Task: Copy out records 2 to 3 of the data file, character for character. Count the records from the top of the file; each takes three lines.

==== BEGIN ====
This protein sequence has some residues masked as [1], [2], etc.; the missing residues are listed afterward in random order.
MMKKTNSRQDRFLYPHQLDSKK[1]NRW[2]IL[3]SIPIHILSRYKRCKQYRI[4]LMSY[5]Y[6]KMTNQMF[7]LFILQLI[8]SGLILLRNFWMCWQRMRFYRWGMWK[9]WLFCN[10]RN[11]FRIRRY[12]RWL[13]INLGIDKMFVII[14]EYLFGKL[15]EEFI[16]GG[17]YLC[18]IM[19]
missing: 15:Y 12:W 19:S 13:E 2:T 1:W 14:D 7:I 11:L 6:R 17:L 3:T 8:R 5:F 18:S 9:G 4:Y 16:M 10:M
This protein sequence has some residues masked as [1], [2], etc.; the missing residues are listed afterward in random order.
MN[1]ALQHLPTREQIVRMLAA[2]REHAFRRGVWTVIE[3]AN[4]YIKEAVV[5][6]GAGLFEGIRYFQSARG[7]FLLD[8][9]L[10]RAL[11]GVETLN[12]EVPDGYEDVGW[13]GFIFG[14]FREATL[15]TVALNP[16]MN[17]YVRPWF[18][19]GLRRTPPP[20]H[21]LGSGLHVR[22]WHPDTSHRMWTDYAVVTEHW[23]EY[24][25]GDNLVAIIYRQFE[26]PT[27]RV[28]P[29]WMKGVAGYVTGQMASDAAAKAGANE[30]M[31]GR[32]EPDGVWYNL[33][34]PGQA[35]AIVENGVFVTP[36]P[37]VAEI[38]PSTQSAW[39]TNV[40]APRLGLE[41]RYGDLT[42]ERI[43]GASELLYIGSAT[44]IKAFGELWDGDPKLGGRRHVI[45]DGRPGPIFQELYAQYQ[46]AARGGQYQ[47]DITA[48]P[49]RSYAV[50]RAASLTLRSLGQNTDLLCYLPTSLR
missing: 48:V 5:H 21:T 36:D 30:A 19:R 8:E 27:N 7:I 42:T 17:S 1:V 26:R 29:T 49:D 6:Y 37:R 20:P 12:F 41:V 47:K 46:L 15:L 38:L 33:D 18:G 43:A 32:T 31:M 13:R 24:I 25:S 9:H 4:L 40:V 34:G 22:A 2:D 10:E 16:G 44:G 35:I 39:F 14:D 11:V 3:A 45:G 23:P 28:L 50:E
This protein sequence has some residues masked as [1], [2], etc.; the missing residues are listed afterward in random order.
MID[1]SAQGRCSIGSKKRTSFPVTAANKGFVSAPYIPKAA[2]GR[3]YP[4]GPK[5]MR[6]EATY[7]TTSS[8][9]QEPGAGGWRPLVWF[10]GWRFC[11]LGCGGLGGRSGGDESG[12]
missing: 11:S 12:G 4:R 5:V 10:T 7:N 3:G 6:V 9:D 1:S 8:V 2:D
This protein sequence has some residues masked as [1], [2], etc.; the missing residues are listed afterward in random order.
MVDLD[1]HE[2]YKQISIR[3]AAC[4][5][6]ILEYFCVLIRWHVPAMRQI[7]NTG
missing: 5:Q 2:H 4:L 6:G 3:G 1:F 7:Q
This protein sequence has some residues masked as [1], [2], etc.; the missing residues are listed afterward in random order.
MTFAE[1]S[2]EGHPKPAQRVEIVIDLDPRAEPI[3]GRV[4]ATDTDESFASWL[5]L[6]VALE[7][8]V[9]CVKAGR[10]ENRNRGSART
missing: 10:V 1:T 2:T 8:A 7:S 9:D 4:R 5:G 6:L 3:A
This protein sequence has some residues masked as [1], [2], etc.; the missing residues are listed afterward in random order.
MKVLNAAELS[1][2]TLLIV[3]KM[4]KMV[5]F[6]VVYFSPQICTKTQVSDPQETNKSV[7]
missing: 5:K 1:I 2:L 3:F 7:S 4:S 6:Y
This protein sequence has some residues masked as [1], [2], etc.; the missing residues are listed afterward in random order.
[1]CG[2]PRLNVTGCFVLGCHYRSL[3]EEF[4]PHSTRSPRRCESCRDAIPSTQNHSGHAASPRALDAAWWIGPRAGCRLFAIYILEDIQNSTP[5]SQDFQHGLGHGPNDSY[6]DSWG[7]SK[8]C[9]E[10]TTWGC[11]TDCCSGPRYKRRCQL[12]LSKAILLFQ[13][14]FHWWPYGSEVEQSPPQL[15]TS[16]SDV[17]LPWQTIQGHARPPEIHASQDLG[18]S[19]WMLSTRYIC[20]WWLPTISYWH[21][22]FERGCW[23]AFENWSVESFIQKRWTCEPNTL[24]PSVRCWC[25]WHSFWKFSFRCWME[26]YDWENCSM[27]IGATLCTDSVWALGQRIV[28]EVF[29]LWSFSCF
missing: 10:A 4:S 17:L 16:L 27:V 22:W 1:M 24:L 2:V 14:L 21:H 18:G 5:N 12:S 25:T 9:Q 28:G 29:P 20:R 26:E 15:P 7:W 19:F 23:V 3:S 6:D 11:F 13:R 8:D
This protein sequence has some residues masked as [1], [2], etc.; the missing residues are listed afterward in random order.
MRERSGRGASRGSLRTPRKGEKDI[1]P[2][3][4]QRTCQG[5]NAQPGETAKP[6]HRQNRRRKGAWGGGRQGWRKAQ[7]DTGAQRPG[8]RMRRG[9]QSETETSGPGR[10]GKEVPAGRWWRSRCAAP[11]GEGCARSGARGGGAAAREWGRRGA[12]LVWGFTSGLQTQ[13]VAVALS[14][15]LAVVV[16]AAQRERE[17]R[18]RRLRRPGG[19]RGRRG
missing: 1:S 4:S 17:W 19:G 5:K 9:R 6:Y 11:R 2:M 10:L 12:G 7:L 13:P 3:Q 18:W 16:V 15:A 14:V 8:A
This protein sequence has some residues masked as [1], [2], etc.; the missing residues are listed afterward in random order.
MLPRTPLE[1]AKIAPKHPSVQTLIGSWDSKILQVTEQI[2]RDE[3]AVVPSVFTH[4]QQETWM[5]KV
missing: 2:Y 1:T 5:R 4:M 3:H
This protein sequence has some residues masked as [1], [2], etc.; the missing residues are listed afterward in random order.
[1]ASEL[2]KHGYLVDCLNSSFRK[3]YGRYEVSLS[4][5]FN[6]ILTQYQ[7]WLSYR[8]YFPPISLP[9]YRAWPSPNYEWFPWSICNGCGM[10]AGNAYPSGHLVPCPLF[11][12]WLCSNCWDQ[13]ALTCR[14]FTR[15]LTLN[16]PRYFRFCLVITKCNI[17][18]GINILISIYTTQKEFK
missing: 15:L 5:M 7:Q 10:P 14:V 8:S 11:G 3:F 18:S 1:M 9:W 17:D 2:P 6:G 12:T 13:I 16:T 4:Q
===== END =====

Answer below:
This protein sequence has some residues masked as [1], [2], etc.; the missing residues are listed afterward in random order.
MN[1]ALQHLPTREQIVRMLAA[2]REHAFRRGVWTVIE[3]AN[4]YIKEAVV[5][6]GAGLFEGIRYFQSARG[7]FLLD[8][9]L[10]RAL[11]GVETLN[12]EVPDGYEDVGW[13]GFIFG[14]FREATL[15]TVALNP[16]MN[17]YVRPWF[18][19]GLRRTPPP[20]H[21]LGSGLHVR[22]WHPDTSHRMWTDYAVVTEHW[23]EY[24][25]GDNLVAIIYRQFE[26]PT[27]RV[28]P[29]WMKGVAGYVTGQMASDAAAKAGANE[30]M[31]GR[32]EPDGVWYNL[33][34]PGQA[35]AIVENGVFVTP[36]P[37]VAEI[38]PSTQSAW[39]TNV[40]APRLGLE[41]RYGDLT[42]ERI[43]GASELLYIGSAT[44]IKAFGELWDGDPKLGGRRHVI[45]DGRPGPIFQELYAQYQ[46]AARGGQYQ[47]DITA[48]P[49]RSYAV[50]RAASLTLRSLGQNTDLLCYLPTSLR
missing: 48:V 5:H 21:T 36:D 30:A 19:R 8:E 27:N 7:I 42:T 17:S 1:V 26:R 29:T 49:D 6:Y 37:R 20:P 12:F 41:V 47:K 46:L 15:L 38:L 33:D 18:G 43:A 32:T 31:M 13:R 24:I 25:S 9:H 4:L 40:V 34:G 22:A 2:D 10:E 16:G 44:G 35:I 39:F 14:D 11:V 3:A 45:G 23:P 28:L 50:E
This protein sequence has some residues masked as [1], [2], etc.; the missing residues are listed afterward in random order.
MID[1]SAQGRCSIGSKKRTSFPVTAANKGFVSAPYIPKAA[2]GR[3]YP[4]GPK[5]MR[6]EATY[7]TTSS[8][9]QEPGAGGWRPLVWF[10]GWRFC[11]LGCGGLGGRSGGDESG[12]
missing: 11:S 12:G 4:R 5:V 10:T 7:N 3:G 6:V 9:D 1:S 8:V 2:D